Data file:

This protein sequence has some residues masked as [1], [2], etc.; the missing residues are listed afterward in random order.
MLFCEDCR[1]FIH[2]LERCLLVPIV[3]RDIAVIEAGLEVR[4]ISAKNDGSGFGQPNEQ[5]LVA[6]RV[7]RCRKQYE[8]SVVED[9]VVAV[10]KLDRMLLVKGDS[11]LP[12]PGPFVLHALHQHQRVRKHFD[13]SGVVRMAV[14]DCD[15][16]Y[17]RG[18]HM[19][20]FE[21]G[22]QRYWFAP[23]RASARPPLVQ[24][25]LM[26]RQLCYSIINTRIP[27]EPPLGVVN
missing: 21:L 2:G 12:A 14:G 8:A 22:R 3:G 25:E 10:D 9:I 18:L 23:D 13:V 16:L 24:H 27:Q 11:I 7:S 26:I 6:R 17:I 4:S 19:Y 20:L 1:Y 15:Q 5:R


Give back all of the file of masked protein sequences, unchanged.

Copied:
This protein sequence has some residues masked as [1], [2], etc.; the missing residues are listed afterward in random order.
MLFCEDCR[1]FIH[2]LERCLLVPIV[3]RDIAVIEAGLEVR[4]ISAKNDGSGFGQPNEQ[5]LVA[6]RV[7]RCRKQYE[8]SVVED[9]VVAV[10]KLDRMLLVKGDS[11]LP[12]PGPFVLHALHQHQRVRKHFD[13]SGVVRMAV[14]DCD[15][16]Y[17]RG[18]HM[19][20]FE[21]G[22]QRYWFAP[23]RASARPPLVQ[24][25]LM[26]RQLCYSIINTRIP[27]EPPLGVVN
missing: 21:L 2:G 12:A 14:G 8:A 22:R 3:G 25:E 10:D 9:I 18:L 23:D 13:V 16:L 24:H 27:Q 11:I 7:S 26:I 6:R 17:I 4:S 19:Y 20:L 1:Y 15:Q 5:R